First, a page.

Definition 2.3

: Given a set of endogenous variables, , and , let

Given , define if , , and (where, as usual, given , define ). It is easy to see that, given and , there can be at most one such and . If such a and do not exist, we take to be undefined. Let be the set of interventions for which is defined, and let .  

Note that if is surjective, then it easily follows that , and for all , .

With this definition, the need for the intervention sets and becomes clear: in general, not all low-level interventions will neatly map to a high-level intervention, since the abstraction function may aggregate variables together; some low-level interventions will constitute only a partial intervention on a high-level variable. The “allowed intervention” sets ensure that the set of interventions can be suitably restricted to retain only those that can actually be abstracted. Similarly, there may be cases where the high-level model does not support all interventions because they may not be well-defined. For example, what does it mean in the ideal gas law to change temperature, while keeping pressure and volume constant? It is not even clear that such an intervention is meaningful.

Of course, a minimal requirement for any causal model to be a -abstraction of some other model is that the signatures of both models need to be compatible with . Beckers and Halpern (?) add two further minimal requirements. We capture all of them by requiring the two causal models to be -consistent:

Definition 2.4

: If , then and are -consistent if is surjective, , and .  

Definition 2.5

: is a -abstraction of if and are -consistent and there exists a surjective such that for all and ,  

Abstraction means that for each possible low-level context-intervention pair, the two ways of moving up “diagonally” to a high-level endogenous state always lead to the same result. The first way is to start by applying to get a low-level state, and then moving up to a high-level state by applying , whereas the second way is to first move to a high-level context and intervention (by applying and ), and then to obtain a high-level state by applying .

A common and useful form of abstraction occurs when the low-level variables are clustered, so that the clusters form the high-level variables. Roughly speaking, the intuition is that in the high-level model, one variable captures the effect of a number of variables in the low-level model. This makes sense only if the low-level variables that are being clustered together “work the same way” as far as the allowed interventions go. The following definition makes this special case of abstraction precise.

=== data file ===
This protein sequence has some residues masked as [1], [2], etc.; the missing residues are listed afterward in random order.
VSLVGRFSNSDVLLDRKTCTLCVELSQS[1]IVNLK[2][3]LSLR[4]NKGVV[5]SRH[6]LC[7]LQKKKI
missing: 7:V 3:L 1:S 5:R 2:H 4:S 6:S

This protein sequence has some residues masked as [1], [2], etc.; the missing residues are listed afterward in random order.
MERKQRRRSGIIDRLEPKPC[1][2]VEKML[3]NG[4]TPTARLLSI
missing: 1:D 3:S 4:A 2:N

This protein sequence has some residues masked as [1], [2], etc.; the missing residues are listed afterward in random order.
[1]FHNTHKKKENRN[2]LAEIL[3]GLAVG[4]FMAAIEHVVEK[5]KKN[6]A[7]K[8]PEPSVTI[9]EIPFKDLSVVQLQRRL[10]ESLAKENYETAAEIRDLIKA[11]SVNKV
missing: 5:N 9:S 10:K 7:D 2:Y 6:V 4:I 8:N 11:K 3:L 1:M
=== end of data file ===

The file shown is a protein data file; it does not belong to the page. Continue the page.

Definition 2.6

: If , then is constructive if there exists a partition of , where are nonempty, and mappings for such that ; that is, , where is the projection of onto the variables in , and is the concatenation operator on sequences. If is a -abstraction of then we say it is constructive if is constructive and .  

In this definition, we can think of each as describing a set of microvariables that are mapped to a single macrovariable . The variables in (which might be empty) are ones that are marginalized away.

The climate example almost exactly fits the notion of constructive abstraction: the variables in the high-level model, and , each correspond to a vector-valued low-level variable, and , but and could have been replaced by disjoint sets of variables. Consequently, maps states from the same low-level variable to the same high-level variable (see Fig. 2, left). Although interventions are practically not feasible in the climate case, hypothetically they are perfectly well-defined: an intervention on can be instantiated at the low level by several different interventions on (see Fig. 2, right). Finally, given an intervention on , we have that

The correspondence between and is exact. In fact, the high-level model constructed by Chalupka et al. (?) did not satisfy this biconditional precisely, but had to approximate it. We maintain that, in general, high-level models in science are only approximate abstractions.

Figure 2: The climate model exemplifies constructive abstraction. Left: and map low-level variables to their high-level counterparts. Right: maps low-level interventions to the high-level intervention. Several different low-level interventions on may correspond to the same intervention on .

3 Approximate Abstraction